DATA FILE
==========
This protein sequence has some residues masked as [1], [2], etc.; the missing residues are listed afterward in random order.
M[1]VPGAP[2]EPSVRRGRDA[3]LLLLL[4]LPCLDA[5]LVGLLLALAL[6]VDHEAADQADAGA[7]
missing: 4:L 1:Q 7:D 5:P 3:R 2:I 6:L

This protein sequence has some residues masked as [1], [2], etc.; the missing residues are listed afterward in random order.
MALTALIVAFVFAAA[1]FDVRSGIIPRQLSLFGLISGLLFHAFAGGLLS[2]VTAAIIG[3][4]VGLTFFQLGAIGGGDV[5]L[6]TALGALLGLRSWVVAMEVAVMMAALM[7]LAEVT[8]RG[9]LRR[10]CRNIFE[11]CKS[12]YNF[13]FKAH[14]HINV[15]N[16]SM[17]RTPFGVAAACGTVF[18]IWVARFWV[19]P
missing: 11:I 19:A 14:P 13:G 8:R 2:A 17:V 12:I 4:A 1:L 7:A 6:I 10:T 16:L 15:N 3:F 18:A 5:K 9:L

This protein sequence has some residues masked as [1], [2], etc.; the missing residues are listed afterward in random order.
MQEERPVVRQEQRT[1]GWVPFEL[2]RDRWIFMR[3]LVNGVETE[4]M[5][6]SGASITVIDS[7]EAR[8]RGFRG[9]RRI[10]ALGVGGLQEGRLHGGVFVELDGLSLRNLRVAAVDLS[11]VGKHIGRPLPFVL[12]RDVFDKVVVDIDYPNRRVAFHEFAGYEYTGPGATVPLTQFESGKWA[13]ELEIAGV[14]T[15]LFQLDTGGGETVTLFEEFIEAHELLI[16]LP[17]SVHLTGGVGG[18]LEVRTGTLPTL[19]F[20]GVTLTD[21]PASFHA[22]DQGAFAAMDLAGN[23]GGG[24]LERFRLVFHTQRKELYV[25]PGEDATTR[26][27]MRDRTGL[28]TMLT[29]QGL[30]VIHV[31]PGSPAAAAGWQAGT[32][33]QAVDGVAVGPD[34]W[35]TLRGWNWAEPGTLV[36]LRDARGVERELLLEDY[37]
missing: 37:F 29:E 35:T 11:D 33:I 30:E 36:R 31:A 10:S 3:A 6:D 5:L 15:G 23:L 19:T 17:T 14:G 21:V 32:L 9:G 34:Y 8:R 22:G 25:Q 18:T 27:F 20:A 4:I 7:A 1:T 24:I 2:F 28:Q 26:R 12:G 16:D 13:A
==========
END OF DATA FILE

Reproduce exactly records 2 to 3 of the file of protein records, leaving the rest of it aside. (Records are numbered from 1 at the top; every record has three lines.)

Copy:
This protein sequence has some residues masked as [1], [2], etc.; the missing residues are listed afterward in random order.
MALTALIVAFVFAAA[1]FDVRSGIIPRQLSLFGLISGLLFHAFAGGLLS[2]VTAAIIG[3][4]VGLTFFQLGAIGGGDV[5]L[6]TALGALLGLRSWVVAMEVAVMMAALM[7]LAEVT[8]RG[9]LRR[10]CRNIFE[11]CKS[12]YNF[13]FKAH[14]HINV[15]N[16]SM[17]RTPFGVAAACGTVF[18]IWVARFWV[19]P
missing: 11:I 19:A 14:P 13:G 8:R 2:A 17:V 12:I 4:A 1:L 7:A 6:I 10:T 16:L 15:N 3:F 18:A 5:K 9:L

This protein sequence has some residues masked as [1], [2], etc.; the missing residues are listed afterward in random order.
MQEERPVVRQEQRT[1]GWVPFEL[2]RDRWIFMR[3]LVNGVETE[4]M[5][6]SGASITVIDS[7]EAR[8]RGFRG[9]RRI[10]ALGVGGLQEGRLHGGVFVELDGLSLRNLRVAAVDLS[11]VGKHIGRPLPFVL[12]RDVFDKVVVDIDYPNRRVAFHEFAGYEYTGPGATVPLTQFESGKWA[13]ELEIAGV[14]T[15]LFQLDTGGGETVTLFEEFIEAHELLI[16]LP[17]SVHLTGGVGG[18]LEVRTGTLPTL[19]F[20]GVTLTD[21]PASFHA[22]DQGAFAAMDLAGN[23]GGG[24]LERFRLVFHTQRKELYV[25]PGEDATTR[26][27]MRDRTGL[28]TMLT[29]QGL[30]VIHV[31]PGSPAAAAGWQAGT[32][33]QAVDGVAVGPD[34]W[35]TLRGWNWAEPGTLV[36]LRDARGVERELLLEDY[37]
missing: 37:F 29:E 35:T 11:D 33:I 30:E 36:R 31:A 10:S 3:A 6:D 5:L 15:G 23:L 19:T 17:T 14:G 21:V 32:L 9:G 34:Y 8:R 22:G 25:Q 18:T 27:F 20:A 4:I 7:A 1:T 24:I 2:F 28:Q 26:R 12:G 16:D 13:A